How to Care for a Grieving Elderly

Death is not easy to handle, especially when it comes to handling the elderly. They may want to isolate themselves from family and friends. The grieving process is not always easy and the elderly can harm themselves during it.

Do you know what to do during a tragic time like this?

Life has its up and downs. There are moments that make us happy and that are dear to us. Then there are moments that take away our peace and forever will be embedded in our minds.

Happy moments like marriage, the birth of a child, being finally cancer-free, and the coming home of a soldier are moments that bring tears to our eyes. They are tears of joy!

Then there are those moments that sink in the bottom of our hearts and can’t help but to ask why it happened. It could be a bad breakup, a divorce, or even a death. We can always get over a breakup and divorce but, death is something that many of us have questions and will never get answers to.

How to Care for a Grieving Elderly

 

Besides blogging, I work as a personal care aide for the elderly. Through this field, I’ve learned to love and care for the elderly as well as be able to hear their stories of life. It is a job I truly love!

Sadly, a death has passed through one of the families of the patient I care for. It was sudden and unexpected. It was a shock to the family.

When a death passes in the family, everyone mourns in a different way. Some may be in denial while others may have accepted it. Most may express their mourning through anger, while others cry.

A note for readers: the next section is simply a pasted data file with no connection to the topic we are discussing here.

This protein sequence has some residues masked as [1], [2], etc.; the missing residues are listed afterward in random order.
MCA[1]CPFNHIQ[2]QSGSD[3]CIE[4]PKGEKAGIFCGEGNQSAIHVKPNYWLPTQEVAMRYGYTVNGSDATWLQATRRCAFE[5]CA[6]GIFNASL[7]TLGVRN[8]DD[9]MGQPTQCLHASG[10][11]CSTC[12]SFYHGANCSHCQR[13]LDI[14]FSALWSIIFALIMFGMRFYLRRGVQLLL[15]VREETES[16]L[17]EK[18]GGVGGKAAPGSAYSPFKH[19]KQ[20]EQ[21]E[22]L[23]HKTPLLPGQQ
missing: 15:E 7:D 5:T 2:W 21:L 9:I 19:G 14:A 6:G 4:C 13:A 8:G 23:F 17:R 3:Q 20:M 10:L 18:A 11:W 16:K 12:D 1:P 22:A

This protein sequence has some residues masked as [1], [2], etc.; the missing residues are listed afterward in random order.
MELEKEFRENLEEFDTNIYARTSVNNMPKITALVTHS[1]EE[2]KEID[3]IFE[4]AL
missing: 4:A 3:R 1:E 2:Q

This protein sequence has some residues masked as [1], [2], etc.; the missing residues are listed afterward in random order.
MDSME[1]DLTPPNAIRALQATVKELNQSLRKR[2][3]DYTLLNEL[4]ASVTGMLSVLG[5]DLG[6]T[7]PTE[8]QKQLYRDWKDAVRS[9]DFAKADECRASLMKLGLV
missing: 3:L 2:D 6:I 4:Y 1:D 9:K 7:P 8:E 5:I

There have been many deaths in my family as well as friends I have gone to school with. Death leaves a void in our hearts that only that person was able to fill it with love.

While this family was making arrangements, I was responsible to keep the elderly person in peace. It wasn’t easy but, I was able to keep them alive in their spirits.

The Bible says that those who mourn are blessed, for they will be comforted (Mt 5:4). It may not seem like a blessing at the moment, but God promises them comfort.

Comfort is the best remedy you can give someone in their time of grieving. God is the one who brings comfort (Is 51:12) in our moments of sadness. It is through Him that we can be able to find purpose again and live life doing His will.

In case you ever have to handle an elderly person during a time of grief, check out these tips that I used to be able to keep that person in peace during this tragic time.


Let Them Mourn

As I had mentioned earlier, we all mourn in our own way. As for the elderly, many want to be left alone. They may refuse to eat, sleep, use the bathroom, or even shower. The best thing you can do is to let them mourn. Let them cry. When they seem to have calmed down a bit, reach out to them and lend a hand in any area they may need help in.

How to Care for a Grieving Elderly

 

Show Unlimited Love

When God grants you a long life, you wish to see love as you get older. Hug and kiss the elderly person as much as possible. They need the love more than ever. Many elderly feel they are a burden to the family and therefore may feel depressed and lonely in their old age. Embrace them and show them they are a beautiful person. Hug them long and hold them. It is something they may have needed for a very long time.

 

Listen

The elderly lady I take care of told me this, which touched my heart.

“I need to talk. I need to talk about my life because all I have left are my stories”.